Letters to the editor 

We'll still miss him too

On behalf of the Breeze Kings band, I would like to thank you for listing our drummer Tim Gunther as one of the "People We Will Miss Most in '06" ("Year in culture," Dec. 29).

Tim's loss has been a devastating one for the band, but the respect he has received in the local music media has been very special and is very much appreciated by the band, our fans and the local blues community.

The Breeze Kings band moves forward, but our lost friend is never forgotten. CL has helped in that regard and for that, we thank you very much.

-- Carlos Capote, The Breeze Kings

Back of the bus

I was heartened by the letters criticizing Georgia's sinister-sounding black box voting system (Going Postal, Dec. 22). However, Georgia's election woes go beyond even this.

Georgia has arguably the most repressive and undemocratic ballot laws in America. Since 1943, Georgia requires a petition, signed by 5 percent of registered voters, for any third party candidate for the U.S. House to get on the ballot.

This effectively outlaws the creation of viable, active alternative parties in Georgia. No third party candidate has ever been able to meet this outrageous signature requirement. Not one.

In 2001, Richard Winger, America's leading ballot law expert, observed: "In all U.S. history, no one has ever overcome a ballot access hurdle for U.S. House greater than 13,000 signatures. Yet in the average district in Georgia, almost 15,000 signatures are required." Ballot laws for other offices are similarly crippling.

Thus Georgians are denied the right to vote for Libertarians (except for a few offices), Greens, Constitutionalists and other parties. Voters don't get to hear new ideas these candidates bring. Or benefit from the political competition.

Of course, this is great for those in power. In the 2004 elections, over 50 percent of the state House, over one-third of the state Senate, and one-third of House seats had only one candidate.

Last year, legislation to reform this -- HB927, the Ballot Access Reform Act of 2005 -- was introduced in the Georgia General Assembly. However, the Republican-Democratic monopoly voted it down.

Historically, new parties have played a vital role in American politics. In Georgia, however, they have been forced to the back of the bus.

-- James W. Harris, Rydal

Similar story on the way

I wanted to thank you for your article explaining what's happening in Sudan (News & Views, Don't Panic, Dec. 22). I remember people being shocked about the events that happened in Rwanda after seeing the movie Hotel Rwanda. Every time someone would tell me how surprised they were that the killing in Rwanda was allowed to happen, I would explain that the same thing was happening in Sudan, and that we'd be seeing another movie in about 10 years that would tell a similar story, although with a much higher number of deaths.

Again, thank you for your article. At least someone in our corner of the world isn't ignoring what's going on in Sudan.

-- Cynthia Johnson, Atlanta

Spreading their disease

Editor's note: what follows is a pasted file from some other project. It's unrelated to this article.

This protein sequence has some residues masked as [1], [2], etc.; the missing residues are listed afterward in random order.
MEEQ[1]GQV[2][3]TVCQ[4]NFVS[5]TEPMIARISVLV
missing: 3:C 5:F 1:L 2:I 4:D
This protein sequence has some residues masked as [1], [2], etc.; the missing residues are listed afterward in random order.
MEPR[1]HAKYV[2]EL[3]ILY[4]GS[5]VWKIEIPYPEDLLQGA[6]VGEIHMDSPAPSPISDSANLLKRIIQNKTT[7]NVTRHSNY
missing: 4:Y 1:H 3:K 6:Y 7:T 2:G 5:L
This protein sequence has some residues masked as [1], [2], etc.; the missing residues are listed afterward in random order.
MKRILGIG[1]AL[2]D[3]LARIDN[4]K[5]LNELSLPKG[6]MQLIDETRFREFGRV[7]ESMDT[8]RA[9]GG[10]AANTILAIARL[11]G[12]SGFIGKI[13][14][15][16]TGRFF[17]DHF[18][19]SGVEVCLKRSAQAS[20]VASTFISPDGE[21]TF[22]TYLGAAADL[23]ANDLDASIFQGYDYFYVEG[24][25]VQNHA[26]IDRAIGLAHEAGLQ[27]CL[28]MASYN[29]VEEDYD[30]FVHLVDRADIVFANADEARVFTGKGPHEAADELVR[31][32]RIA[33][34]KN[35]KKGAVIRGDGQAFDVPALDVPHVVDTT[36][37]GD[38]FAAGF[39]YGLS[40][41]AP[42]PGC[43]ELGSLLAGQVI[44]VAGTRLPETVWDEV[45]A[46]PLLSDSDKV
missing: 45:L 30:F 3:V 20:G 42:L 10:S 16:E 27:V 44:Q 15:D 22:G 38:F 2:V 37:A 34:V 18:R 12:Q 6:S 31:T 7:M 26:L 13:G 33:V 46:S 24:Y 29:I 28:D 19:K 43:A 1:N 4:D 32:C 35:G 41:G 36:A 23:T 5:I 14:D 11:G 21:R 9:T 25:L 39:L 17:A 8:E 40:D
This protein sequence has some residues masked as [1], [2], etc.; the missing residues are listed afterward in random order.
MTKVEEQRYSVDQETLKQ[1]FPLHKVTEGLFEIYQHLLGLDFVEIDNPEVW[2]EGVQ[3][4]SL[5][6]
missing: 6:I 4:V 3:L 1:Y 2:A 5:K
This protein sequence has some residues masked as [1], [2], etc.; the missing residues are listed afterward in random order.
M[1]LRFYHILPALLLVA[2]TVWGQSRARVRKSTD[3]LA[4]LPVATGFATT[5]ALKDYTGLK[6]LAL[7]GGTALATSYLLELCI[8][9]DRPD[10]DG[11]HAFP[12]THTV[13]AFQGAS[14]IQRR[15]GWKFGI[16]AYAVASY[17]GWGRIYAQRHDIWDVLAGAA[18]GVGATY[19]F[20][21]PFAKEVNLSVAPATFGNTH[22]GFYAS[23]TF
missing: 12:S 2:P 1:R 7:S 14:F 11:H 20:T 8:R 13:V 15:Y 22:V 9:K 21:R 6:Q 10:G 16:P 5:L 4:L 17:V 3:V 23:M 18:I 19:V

Requiring "nightclubs" to have parking is foolish for so many reasons (News & Views, "Attrition, Atlanta-style," Dec. 22). We have enough problems with car-centric development in this city (sometimes to the point of being pedestrian unfriendly). Why encourage people to drive to the place they want to drink? Added to a Byzantine licensing system, it's yet another attempt to squash Buckhead's nightlife. Which wouldn't bother me -- if it were only Buckhead. I understand (even if I don't agree with) that neighborhood's desire to transform itself.

Unfortunately, yet again, the solutions for Buckhead's problems become problems for the rest of us.

I haven't set foot in a "nightclub" in Buckhead in ages. I haven't parked there to attend a "nightclub" in even longer. And I can't remember the last time I shot someone there after 2:30 a.m.

Yet for some reason, all the nightclubs, bars and restaurants I frequent get screwed every time some Buckhead problem gets "solved."

City council members Howard Shook and Clair Muller should find a way to clean up their own back yard without making it a problem for everyone else's district, and I intend to let my district representative know it.

-- Frederick Noble, Atlanta


The situation in nightclubs is that they have a tremendous impact on the surrounding community (News & Views, "Attrition, Atlanta-style," Dec. 22).

Behaviors in and around the club from patrons arriving and leaving to those who are drawn to the activity and want to introduce illicit activity with club patrons as their customers; it really makes a difference to the surrounding area, especially if it is mixed use.

The need for adequate parking, as well as security and management of that parking, is critical to ensuring safe and professional operations and discouraging criminal activity or the potential for criminal activity around the clubs and in the surrounding area.

This also speaks to the need for a proper district/zoning location for nightclubs versus restaurants and local neighborhood taverns.

It presents an opportunity for the nightclub operators themselves to proactively pursue the creation of a parking structure or work with a professional parking operator who might be willing to look into the feasibility of developing and operating surface parking for multiple businesses allowing for the sharing of costs among the multiple businesses while complying with code.

As someone who deals with neighborhoods greatly impacted by nightclubs; it doesn't seem unreasonable to me that developers and operators of these types of businesses be required to address both customer service needs and impacts upon the area within which they would like to be located.

-- Nmcnamara, via atlanta.creativeloafing.com


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